' 2. 0rganisation and- development. of an University multidisciplinary wound care clinic, Steel DL, Edingtion H, Moosa HH, t,lebster il.H.Surgery 1993; 114 :775_719.


3. The rrlear th of India, Raw l,|aterials vor IX pubrication and Information directroate C.S.I.R. New. Delhi 1973.

4. Nutri ti ve var ue of Indi an food, Gopar an G. Ramshastri 8.v,, Bar subramai an s.c. National Institute of nutrition I.c.M.R. Hydrabad India l9S9reprint 1993.

5' Mark J'A' Aguide to the vitamins, Their role in heal *r a'na d.i sease. Lancaster Engl and. Techni cal publ i shi ng Company 1975.

6' Enhanqement of wound healing by topicar treatment with epidermai growth factor. Brown G. L,Nanny L,B.Griffen J, Creamer AB, yancey SM, Urtsinger LJ III, Ho,l tzin L, Jurkiewicz iliS, Lynch JB, N.Engl.Med.1989, 321._76_76.

7 ' Inhibition of ce, proliferation by Bhronic r,round F.r uid. Burcolo B, Eagistein l,lH, Schultz G.S.,t,lound Rep.Reg.l993, 1:181_186.

8' Epidermal growth factor receptor distribution in burn wounds. Implication of growth factor mediated repair. ,,enzac BA, Lynch JB, Nanney LB, it.Clin. Inv.1992,90 Z3gZ_Z4Ol

9' Effect of epidermal growth factor on celi proliferation in normal . and wounded connective tissue, Marcherek p, schurtz r,ri ngren u, Franzen L, !'lounql Rep.Reg.1993, t:63_6g.

10' 0xigen dependent microbial ki,ing by phagocytes, Babior BM (First of two parts). New Eng1.J.liled.l978; 298-659.

11' 0xigen and wound healing, niikikoski rl . ctin. prast. surg. 1,g77;4:361,.*-*-"TZ.*-toaaT hyperaliinentatioh of 'ripeir wounds, vijanto J, Raekailio J,

Br.,J,Surg,l976, 63 :427,


13' Fundamentars of wound hearing, Ed. by Hunt. T.K.Dumphy irE, Appleton century crafts. New york 1979.

14' conspectus of research on Zinc requirement of ,nan, Harsted J.A., Smith J.C., Irwin MI, J.Nutr.l974, 104:345.

15' Newi:r 'aspects of the role of zinc, managanese and copper in human nutritjon.-,Burch R.E.,Hahn HKJ, Sullivan IF, Clin.Chem 1975:21:501.



Table No. 1 Types of wounds treated by joggery

Bed sores                                                  198

Traumatic wounds                                       019

Trophic Ulcers                                             092

Diabetic wounds                                          212

Burns  Wounds                                            158

Radiation wounds                                         083

Varicose Ulcers                                             314

Total                                                         1076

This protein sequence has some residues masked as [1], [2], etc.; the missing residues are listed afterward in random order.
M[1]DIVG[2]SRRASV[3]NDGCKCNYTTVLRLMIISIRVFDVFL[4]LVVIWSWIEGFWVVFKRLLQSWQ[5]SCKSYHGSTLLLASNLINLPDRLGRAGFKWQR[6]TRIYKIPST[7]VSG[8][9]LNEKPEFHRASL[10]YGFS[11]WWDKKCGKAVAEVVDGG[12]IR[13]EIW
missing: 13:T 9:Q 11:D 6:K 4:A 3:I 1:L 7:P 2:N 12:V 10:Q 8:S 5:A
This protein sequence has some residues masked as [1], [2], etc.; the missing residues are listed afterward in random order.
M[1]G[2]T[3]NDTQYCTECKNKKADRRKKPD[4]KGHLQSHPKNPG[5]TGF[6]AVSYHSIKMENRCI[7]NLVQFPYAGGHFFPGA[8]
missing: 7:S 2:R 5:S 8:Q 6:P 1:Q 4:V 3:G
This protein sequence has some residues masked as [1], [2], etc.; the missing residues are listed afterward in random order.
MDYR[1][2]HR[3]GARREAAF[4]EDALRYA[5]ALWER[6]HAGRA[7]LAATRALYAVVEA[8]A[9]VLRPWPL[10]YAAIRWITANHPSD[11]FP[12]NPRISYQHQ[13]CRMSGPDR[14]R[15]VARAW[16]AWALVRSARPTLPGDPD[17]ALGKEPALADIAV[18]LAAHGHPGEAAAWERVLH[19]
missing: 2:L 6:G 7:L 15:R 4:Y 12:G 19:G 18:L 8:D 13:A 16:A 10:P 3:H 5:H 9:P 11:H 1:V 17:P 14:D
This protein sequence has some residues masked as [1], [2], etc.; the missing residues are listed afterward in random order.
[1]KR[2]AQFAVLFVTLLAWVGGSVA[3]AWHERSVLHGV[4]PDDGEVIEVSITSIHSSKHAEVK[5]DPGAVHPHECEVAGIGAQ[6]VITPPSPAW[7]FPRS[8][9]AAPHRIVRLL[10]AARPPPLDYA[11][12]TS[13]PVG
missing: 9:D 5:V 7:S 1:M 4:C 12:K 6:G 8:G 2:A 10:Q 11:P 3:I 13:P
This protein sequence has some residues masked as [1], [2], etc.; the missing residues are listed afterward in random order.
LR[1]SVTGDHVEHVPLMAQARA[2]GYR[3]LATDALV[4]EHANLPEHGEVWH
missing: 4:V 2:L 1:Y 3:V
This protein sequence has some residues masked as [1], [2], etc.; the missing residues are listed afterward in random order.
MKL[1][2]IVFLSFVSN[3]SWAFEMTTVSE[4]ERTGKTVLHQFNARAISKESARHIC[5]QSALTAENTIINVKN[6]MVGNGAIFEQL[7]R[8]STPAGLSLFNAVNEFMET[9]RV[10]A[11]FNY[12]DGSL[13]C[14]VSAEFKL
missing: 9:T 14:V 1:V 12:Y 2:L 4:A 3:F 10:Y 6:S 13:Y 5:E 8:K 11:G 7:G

Table No. 2 Swab & Tissue culture

Pseudomonous Pyosynae                               28

Escheresia Coli                                               38

Staphilococcus auriolous                                  18

Mixed Coliformis                                              12

Klebshiella                                                       07

Strepococci faecalis                                          13

Sterptococci Pyogenus                                      10

Staphilococci Coagulase                                      2

Pseudomonous Aerogenosa                                2






Si ze of Ul cer        Area of FI at Ulcer In Square Centimeter   No. Of cases

1- 50                                                                                                436

51 – 100                                                                                           315

101 -150                                                                                           204

151 -200                                                                                           053

200 onwards                                                                                      051

Total                                                                                                1013



Table No. 4 Duration of non healing

Duration in months                                         No. of Cases

3-6                                                                       532

6-9                                                                       266

9-12                                                                     106

12-18                                                                    62

18-24                                                                    48

24-30                                                                    10

30-on wards                                                          51